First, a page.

Pakistan had birthed Taliban in an attempt to counter India, a former Afghan envoy has said citing former Pakistan president General Pervez Musharraf.
Mahmoud Saikal, former Deputy Foreign Minister of Afghanistan and Ambassador to the UN and Australia on Saturday tweeted, “According to @P_Musharraf, Pakistan gave birth to the Taliban to counter Indian action against it. @ImranKhanPTI believes the Taliban have broken the shackles of slavery. @SMQureshiPTI & @YusufMoeed are currently busy lobbying the world to engage with the Taliban.”
Saikal also referred to a paper titled “The Sun in the sky: The relationship between Pakistan’s ISI and Afghan insurgents by Matt Waldman Carr Center for Human Rights Policy Kennedy School of Government, Harvard University.
“Only a policy of pressure/sanction and condition-based rapprochement with Pakistan can bring real positive change in Afghanistan and maintain international peace and security,” the former Afghan envoy said in a subsequent tweet.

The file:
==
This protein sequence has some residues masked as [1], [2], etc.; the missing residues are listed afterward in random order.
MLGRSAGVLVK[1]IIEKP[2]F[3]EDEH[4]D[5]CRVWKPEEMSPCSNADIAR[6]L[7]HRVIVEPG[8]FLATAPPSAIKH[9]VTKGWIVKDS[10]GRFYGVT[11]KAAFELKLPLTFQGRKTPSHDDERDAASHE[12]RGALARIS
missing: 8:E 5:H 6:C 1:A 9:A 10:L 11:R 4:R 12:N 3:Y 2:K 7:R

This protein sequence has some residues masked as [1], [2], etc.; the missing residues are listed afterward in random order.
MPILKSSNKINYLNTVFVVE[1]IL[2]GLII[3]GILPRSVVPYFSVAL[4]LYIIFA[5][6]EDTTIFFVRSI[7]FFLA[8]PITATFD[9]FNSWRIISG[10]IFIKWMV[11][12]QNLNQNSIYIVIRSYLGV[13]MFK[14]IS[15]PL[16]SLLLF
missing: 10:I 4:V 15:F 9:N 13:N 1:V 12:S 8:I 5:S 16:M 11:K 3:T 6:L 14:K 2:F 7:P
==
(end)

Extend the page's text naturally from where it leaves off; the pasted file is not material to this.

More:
Saikal also said that a fresh UN report establishes the symbiotic ties between ISIL-K, Taliban and the al-Qaeda.
The UN in its latest 12th report of the Analytical Support and Sanctions Monitoring Team said that a significant part of the leadership of Al-Qaeda resides in the Afghanistan and Pakistan border region, alongside Al-Qaeda in the
Indian Subcontinent. Large numbers of Al-Qaeda fighters and other foreign extremist elements aligned with the Taliban are located in various parts of Afghanistan.
The group’s leader, Aiman Muhammed Rabi al-Zawahiri, is believed to be located somewhere in the border region of Afghanistan and Pakistan. Previous reports of his death due to ill health have not been confirmed, the report stated.
Al-Qaeda in the Indian Subcontinent (AQIS) operates under the Taliban umbrella from Kandahar, Helmand (notably Baramcha) and Nimruz Provinces. The group reportedly consists of primarily Afghan and Pakistani nationals, but also individuals from Bangladesh, India and Myanmar. Its current leader is Osama Mahmood, who succeeded the late Asim Umar. The group is reported to be such an “organic” or essential part of the insurgency that it would be difficult, if not impossible, to separate it from its Taliban allies.
Several member states characterised this relationship by noting that the wife of the former leader of Al-Qaeda in the Indian Subcontinent leader Asim Umar was among 5,000 Taliban prisoners freed by the Afghan Government in 2020 as part of the Doha agreement, the report added.
(With ANI inputs)